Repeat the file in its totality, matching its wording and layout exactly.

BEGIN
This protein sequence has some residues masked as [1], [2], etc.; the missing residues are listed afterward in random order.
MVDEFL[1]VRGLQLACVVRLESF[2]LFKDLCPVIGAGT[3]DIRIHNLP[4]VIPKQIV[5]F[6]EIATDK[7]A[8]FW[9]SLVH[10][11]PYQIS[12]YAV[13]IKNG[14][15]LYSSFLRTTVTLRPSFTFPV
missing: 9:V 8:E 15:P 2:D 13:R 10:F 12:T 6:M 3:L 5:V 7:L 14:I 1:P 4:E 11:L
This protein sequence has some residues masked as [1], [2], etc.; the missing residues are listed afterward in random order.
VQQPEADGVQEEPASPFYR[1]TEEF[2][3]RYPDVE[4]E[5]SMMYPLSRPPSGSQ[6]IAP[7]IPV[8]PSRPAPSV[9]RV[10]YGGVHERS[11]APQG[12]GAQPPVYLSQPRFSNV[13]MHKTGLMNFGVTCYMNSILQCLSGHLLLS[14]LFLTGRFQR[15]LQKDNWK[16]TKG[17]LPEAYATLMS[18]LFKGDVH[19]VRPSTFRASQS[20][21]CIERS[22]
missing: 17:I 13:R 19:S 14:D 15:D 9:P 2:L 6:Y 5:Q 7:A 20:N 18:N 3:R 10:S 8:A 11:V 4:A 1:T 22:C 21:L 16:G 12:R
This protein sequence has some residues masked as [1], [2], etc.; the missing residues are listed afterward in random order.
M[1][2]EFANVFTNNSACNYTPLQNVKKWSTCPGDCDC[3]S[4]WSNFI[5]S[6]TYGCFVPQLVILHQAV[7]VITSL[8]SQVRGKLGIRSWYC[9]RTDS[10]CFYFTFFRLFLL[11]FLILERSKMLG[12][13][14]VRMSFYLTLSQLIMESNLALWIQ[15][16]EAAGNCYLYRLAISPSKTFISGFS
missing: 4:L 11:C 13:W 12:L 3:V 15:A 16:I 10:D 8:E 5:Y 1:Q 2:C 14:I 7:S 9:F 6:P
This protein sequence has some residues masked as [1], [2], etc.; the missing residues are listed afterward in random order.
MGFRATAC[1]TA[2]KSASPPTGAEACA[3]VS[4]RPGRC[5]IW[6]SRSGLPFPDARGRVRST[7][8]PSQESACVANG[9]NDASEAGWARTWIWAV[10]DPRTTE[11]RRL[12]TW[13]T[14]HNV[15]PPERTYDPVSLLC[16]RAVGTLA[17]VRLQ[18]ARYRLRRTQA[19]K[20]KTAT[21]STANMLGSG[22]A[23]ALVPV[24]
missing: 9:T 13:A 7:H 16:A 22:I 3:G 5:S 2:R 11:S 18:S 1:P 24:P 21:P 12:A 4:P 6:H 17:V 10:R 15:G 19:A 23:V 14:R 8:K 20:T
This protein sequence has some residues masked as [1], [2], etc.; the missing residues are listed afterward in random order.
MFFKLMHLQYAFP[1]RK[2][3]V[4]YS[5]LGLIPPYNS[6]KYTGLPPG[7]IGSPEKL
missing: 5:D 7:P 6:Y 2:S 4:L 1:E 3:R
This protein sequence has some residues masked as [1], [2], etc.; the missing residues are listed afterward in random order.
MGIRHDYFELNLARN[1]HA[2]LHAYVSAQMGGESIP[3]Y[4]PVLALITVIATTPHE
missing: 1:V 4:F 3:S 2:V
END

This protein sequence has some residues masked as [1], [2], etc.; the missing residues are listed afterward in random order.
MVDEFL[1]VRGLQLACVVRLESF[2]LFKDLCPVIGAGT[3]DIRIHNLP[4]VIPKQIV[5]F[6]EIATDK[7]A[8]FW[9]SLVH[10][11]PYQIS[12]YAV[13]IKNG[14][15]LYSSFLRTTVTLRPSFTFPV
missing: 9:V 8:E 15:P 2:D 13:R 10:F 12:T 6:M 3:L 5:V 7:L 14:I 1:P 4:E 11:L
This protein sequence has some residues masked as [1], [2], etc.; the missing residues are listed afterward in random order.
VQQPEADGVQEEPASPFYR[1]TEEF[2][3]RYPDVE[4]E[5]SMMYPLSRPPSGSQ[6]IAP[7]IPV[8]PSRPAPSV[9]RV[10]YGGVHERS[11]APQG[12]GAQPPVYLSQPRFSNV[13]MHKTGLMNFGVTCYMNSILQCLSGHLLLS[14]LFLTGRFQR[15]LQKDNWK[16]TKG[17]LPEAYATLMS[18]LFKGDVH[19]VRPSTFRASQS[20][21]CIERS[22]
missing: 17:I 13:R 19:S 14:D 15:D 9:P 2:L 6:Y 5:Q 7:A 20:N 18:N 3:R 10:S 8:A 11:V 4:A 1:T 22:C 21:L 16:G 12:R
This protein sequence has some residues masked as [1], [2], etc.; the missing residues are listed afterward in random order.
M[1][2]EFANVFTNNSACNYTPLQNVKKWSTCPGDCDC[3]S[4]WSNFI[5]S[6]TYGCFVPQLVILHQAV[7]VITSL[8]SQVRGKLGIRSWYC[9]RTDS[10]CFYFTFFRLFLL[11]FLILERSKMLG[12][13][14]VRMSFYLTLSQLIMESNLALWIQ[15][16]EAAGNCYLYRLAISPSKTFISGFS
missing: 4:L 11:C 13:W 12:L 3:V 15:A 16:I 10:D 8:E 5:Y 1:Q 2:C 14:I 7:S 9:F 6:P
This protein sequence has some residues masked as [1], [2], etc.; the missing residues are listed afterward in random order.
MGFRATAC[1]TA[2]KSASPPTGAEACA[3]VS[4]RPGRC[5]IW[6]SRSGLPFPDARGRVRST[7][8]PSQESACVANG[9]NDASEAGWARTWIWAV[10]DPRTTE[11]RRL[12]TW[13]T[14]HNV[15]PPERTYDPVSLLC[16]RAVGTLA[17]VRLQ[18]ARYRLRRTQA[19]K[20]KTAT[21]STANMLGSG[22]A[23]ALVPV[24]
missing: 9:T 13:A 7:H 16:A 22:I 3:G 5:S 2:R 11:S 18:S 1:P 24:P 21:P 12:A 4:P 6:H 17:V 10:R 15:G 19:A 23:V 14:R 8:K 20:T
This protein sequence has some residues masked as [1], [2], etc.; the missing residues are listed afterward in random order.
MFFKLMHLQYAFP[1]RK[2][3]V[4]YS[5]LGLIPPYNS[6]KYTGLPPG[7]IGSPEKL
missing: 5:D 7:P 6:Y 2:S 4:L 1:E 3:R
This protein sequence has some residues masked as [1], [2], etc.; the missing residues are listed afterward in random order.
MGIRHDYFELNLARN[1]HA[2]LHAYVSAQMGGESIP[3]Y[4]PVLALITVIATTPHE
missing: 1:V 4:F 3:S 2:V